A Staghorn Fern - Our Indoor Container Garden - March 2021

If you ask me what my favorite plant type is, I'll answer by talking about ferns.  They're my favorite plant type to grow.  When I talk about ferns, I mostly talk about my love for outdoor, perennial ferns.  Ostrich Ferns were my gateway drug.  We have others, now.  Like Japanese Painted fernsA Lady Fern that I planted last year.  And a big, happy unknown cultivar "teardown" fern deep in the yard.  We plant Foxtail ferns what seems like every year.

Nat also keeps a big Boston (I think) fern on our front porch during the Summer and we've tried to overwinter it upstairs.  It has lost a LOT of leaves/fronds, but there's still a lot of green, so maybe it will come thru.

I also added an indoor fern this Winter when I bought my first Maidenhair Fern.  What is supposed to be a finicky fern has - so far at least - been ok for me. I keep it pretty well watered and thus far, it hasn't shown much stress.  

But, for a few years now, there's been another type of indoor fern that has been rattling around my brain.  And, I'm pretty sure that Martha Stewart is to blame.  It is called a Staghorn Fern.  And, I can't exactly link to/put the time or place from Martha Stewart that showed me my first Staghorn Fern, but I can say that I'm almost certain it was her.

She has stories up about them on her site.  And posts on Insta about them.  

I've often thought about having one, but I suppose the occassion or moment never arrived.  Until recently. When I was at Home Depot and - as one does - wandered into the indoor garden center.  And, as I was looking around the tables, I noticed down near the floor - on the shelf under the tables were a couple of staghorn ferns.  Well, to be honest, I wasn't sure what they were.  But, I picked them up.  And, sure enough...the tag told me what it was:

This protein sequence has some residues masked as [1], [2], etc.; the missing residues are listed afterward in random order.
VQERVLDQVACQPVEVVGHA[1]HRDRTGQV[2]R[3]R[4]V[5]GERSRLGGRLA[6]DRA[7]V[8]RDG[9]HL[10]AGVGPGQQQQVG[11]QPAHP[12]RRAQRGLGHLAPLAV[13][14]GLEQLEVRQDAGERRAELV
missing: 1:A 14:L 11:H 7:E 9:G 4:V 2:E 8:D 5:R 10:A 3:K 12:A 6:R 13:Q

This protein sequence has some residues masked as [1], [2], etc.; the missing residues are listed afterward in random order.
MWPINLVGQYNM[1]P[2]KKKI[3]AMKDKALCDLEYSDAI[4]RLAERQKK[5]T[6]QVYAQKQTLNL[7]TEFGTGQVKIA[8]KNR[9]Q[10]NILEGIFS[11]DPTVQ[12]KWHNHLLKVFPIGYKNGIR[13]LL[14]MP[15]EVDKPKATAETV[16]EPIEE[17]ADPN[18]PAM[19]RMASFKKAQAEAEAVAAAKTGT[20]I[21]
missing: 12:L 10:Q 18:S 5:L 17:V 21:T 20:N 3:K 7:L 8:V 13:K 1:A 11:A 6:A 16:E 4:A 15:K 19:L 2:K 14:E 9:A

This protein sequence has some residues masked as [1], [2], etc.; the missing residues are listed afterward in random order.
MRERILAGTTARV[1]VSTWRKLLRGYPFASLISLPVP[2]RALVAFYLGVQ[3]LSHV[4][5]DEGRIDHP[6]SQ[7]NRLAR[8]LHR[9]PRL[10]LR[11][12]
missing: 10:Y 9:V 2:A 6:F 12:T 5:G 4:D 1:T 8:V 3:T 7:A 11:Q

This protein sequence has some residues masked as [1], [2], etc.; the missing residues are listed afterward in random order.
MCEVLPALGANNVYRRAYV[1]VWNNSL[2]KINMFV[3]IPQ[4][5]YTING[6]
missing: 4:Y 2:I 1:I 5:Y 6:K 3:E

At $10, it is not a slam dunk price-wise for me.  A little too much (I know....) for a total whim.  But, I decided to buy it.  

And bring it home.  But, I really know very little about Staghorn Ferns.  That's where that Martha Stewart story comes in.  From her "Staghorn Ferns 101":

Staghorn ferns are epiphytes, which means they are air plants. They gladly grow on a wall mount, which lets air circulate around them. They need good-quality light, even some direct sunlight. They need some drying of the soil or medium in between watering. The back plates and medium need to be thoroughly soaked. They prefer more moisture when growing in the summer.

What the heck.  Air plants?  What I bought was in soil.  And that's how it came home.  Knowing this, I decided to NOT transplant it into a container and just leave it in the plastic nursery pot for now.  Here's how it looks after being home for a couple of days:


As you can see, it doesn't have those those split at-the-end fronds that a lot of Staghorn ferns show, but in looking around the Web it seems that these guys have multiple types of leaves/fronds.  Some rounded like these and then they grow (what appear to be) separate fronds that take on that antler look.

But about that pot.  It seems that these ferns are often-times 'mounted'.  Here Martha (again) shows the way.  Mounting them seems like a fun project, so perhaps that's something I'll give a shot this Summer.  But, it also appears that leaving it in a container might just be fine, too.  From Gardening Know How:

Wire or mesh baskets are well-suited for growing staghorn ferns, but you actually can grow one in a standard pot. Fill the pot with a loose, well-drained potting mixture: preferably something like shredded pine bark, sphagnum moss or similar. Be sure to repot when the plant gets crowded. Also, remember that it’s easier to overwater in a regular pot because drainage is limited. Water carefully to prevent the plant from becoming waterlogged.

What's that you're thinking?  Same thing I am, right?  That I need to go get a second Staghorn Fern.  So I can try mounting one and keeping the other one in a container.  I also am thinking that I can get these outside later this Summer to enjoy out on the front porch.

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